Monday, 5 August 2013

Don't worry, Be Happy

Happy Monday ladies, I hope you have all had a lovely weekend.

In a world of Twitter bashing (all the news stories last week), Facebook fraud etc.  There is now a sunnier network telling people don’t worry, be happy. This is my kind of network.

It is called Happier and is a world where frowning faces are banned and contributions must be positive. Cynics beware. Log in and tell the world “what makes your heart sing” by holding down a smiley face and uploading a photo with a caption. The site’s creator, Nataly Kogan, 37, says it is “a beautiful way to collect and share small happy moments and be inspired to do more of what makes you happier”. The site is littered with happy face emoticons. Friends can “smile” at your posts, which is the equivalent of a Facebook or Instagram “like”. According to Kogan, the “smile” is “a celebratory gesture”.

Kogan raised $2.4 million to set up Happier and more than 100,000 users have now shared over one million updates. There’s no mechanism to restrict less than cheery updates but Kogan says it isn’t needed. “We have so little abuse of any kind. Why would you come to this place and share something negative?” Current updates include “cycled and felt strong” and “I ate the frosting off a cake”.

It’s not the only positive site. Lift is based on the theory of “operant conditioning”, where positive reinforcement — think praise from others and a sense of satisfaction — can lead to achieving goals and creating habits. Then there’s Path, which limits each user to 150 friends, inspired by Dunbar’s number, the maximum and optimum number of friends a person can sustain a stable inter-personal relationship with at any point in time. So can this cheery sharing make you ’appy? “Research tells us if we are able to list things we’re grateful for, it can promote wellbeing,” says Dr Michael Sinclair of the City Psychology Group. “It has been scientifically proven that remembering positive memories can make us feel better.”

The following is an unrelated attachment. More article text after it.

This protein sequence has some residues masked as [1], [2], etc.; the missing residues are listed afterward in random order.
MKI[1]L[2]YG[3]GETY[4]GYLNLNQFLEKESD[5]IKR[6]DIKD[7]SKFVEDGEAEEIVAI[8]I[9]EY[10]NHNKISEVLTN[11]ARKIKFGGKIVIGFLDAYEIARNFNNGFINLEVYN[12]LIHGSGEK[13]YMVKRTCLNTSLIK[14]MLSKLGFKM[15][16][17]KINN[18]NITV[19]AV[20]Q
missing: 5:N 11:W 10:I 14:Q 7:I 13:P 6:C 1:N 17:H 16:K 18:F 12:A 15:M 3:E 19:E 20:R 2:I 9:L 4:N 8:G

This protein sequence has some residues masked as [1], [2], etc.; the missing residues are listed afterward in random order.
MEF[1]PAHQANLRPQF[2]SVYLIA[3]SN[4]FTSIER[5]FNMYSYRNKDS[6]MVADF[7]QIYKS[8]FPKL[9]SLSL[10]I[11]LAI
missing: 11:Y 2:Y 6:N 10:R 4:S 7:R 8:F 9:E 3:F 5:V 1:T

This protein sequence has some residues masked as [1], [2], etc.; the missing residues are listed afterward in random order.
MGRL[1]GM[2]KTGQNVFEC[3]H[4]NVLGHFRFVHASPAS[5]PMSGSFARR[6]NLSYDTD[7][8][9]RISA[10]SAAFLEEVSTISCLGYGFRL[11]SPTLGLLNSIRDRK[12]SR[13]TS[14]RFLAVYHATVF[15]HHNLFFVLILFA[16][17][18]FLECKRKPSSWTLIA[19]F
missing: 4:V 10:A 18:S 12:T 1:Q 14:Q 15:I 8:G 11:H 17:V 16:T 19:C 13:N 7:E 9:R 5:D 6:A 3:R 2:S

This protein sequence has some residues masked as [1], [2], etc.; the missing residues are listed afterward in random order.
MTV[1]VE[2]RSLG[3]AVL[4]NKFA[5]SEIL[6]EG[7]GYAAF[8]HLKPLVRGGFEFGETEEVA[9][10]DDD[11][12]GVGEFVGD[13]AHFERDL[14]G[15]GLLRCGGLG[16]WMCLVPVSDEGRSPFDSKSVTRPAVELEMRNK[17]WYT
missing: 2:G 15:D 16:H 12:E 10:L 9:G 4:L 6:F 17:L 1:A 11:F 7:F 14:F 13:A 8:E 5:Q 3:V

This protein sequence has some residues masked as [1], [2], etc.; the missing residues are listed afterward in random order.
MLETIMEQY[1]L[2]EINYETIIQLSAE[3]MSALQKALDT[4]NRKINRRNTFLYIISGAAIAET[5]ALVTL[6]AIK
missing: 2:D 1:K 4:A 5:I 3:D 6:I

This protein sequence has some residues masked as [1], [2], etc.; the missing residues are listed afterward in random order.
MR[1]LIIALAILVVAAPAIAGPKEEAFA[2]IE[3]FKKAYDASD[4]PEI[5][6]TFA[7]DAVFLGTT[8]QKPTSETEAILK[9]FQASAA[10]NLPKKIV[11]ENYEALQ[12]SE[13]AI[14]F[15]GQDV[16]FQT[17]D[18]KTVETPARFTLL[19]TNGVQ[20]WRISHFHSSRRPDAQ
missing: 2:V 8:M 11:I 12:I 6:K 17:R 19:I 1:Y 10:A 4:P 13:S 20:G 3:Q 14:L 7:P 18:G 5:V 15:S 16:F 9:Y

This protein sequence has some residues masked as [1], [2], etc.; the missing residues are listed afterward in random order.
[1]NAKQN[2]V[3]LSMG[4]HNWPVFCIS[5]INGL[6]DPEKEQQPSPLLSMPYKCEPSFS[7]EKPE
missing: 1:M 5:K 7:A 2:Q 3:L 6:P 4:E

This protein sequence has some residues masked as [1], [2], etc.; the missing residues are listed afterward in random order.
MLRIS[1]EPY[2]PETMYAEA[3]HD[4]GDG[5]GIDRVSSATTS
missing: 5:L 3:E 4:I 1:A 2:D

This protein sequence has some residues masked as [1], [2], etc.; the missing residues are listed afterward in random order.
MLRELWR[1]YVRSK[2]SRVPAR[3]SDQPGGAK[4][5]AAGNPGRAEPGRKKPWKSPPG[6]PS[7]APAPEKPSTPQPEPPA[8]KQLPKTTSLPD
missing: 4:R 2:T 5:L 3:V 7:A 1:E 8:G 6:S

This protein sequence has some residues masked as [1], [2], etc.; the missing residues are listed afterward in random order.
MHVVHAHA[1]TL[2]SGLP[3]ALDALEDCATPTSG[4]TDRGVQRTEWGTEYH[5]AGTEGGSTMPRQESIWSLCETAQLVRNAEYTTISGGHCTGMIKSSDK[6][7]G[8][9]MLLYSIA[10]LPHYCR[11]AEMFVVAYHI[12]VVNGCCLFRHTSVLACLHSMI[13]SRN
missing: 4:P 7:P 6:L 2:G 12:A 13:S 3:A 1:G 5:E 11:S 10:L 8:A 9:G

Kogan says it has helped her. She created Happier when she realised she was ignoring the present. “While chasing some unachievable state of BIG HAPPY I had ignored so many of the small happy moments that were part of my every day,” she says. “I remembered when I was 13 and living with my parents in a refugee settlement in Vienna trying to make our way to the US. It taught me you can find small positive moments on even the crappiest of days and that it’s worth looking for them.”

But the jury is out on whether you need to share them. Sinclair says being in it for the “likes” or “smiles” can get problematic. “Having content that can be ‘liked’ creates a problem where you then look for more likes, which is like an addiction,” he says. “It’s exhausting to present yourself as happy all the time. It’s normal to feel depressed but looking at a website about happiness you’ll feel down about feeling down. Social media is not a replacement for real human interaction either. We’re never really on this site unless we’ve got nothing better to do. If you’re using a site to look at other people’s lives, try not being passive and taking some of your own photos.”

So if you’ve had enough of smug people celebrating cooking a delicious meal or spending Sunday with their loved ones, how about a misery network?  “That wouldn’t help either,” says Sinclair. “Venting is a quick fix but doesn’t assuage anger in the long term. It’s a cycle. Because venting gives temporary relief you crave it again, so need to be angry again. If people sympathise with your anger it encourages more of it.”

Whether it can replace Facebook and Twitter remains to be seen but this isn’t the last we’ve seen of Happier. Kogan is looking at more than a social network, she wants a whole feelgood empire.  “Our big vision is to build a media company and a lifestyle brand that inspires millions of people to be happier,” she says. “That may include everything from Happier branded home decor to yoga mats inscribed with the tagline, ‘Yoga makes me happier’.” How jolly.

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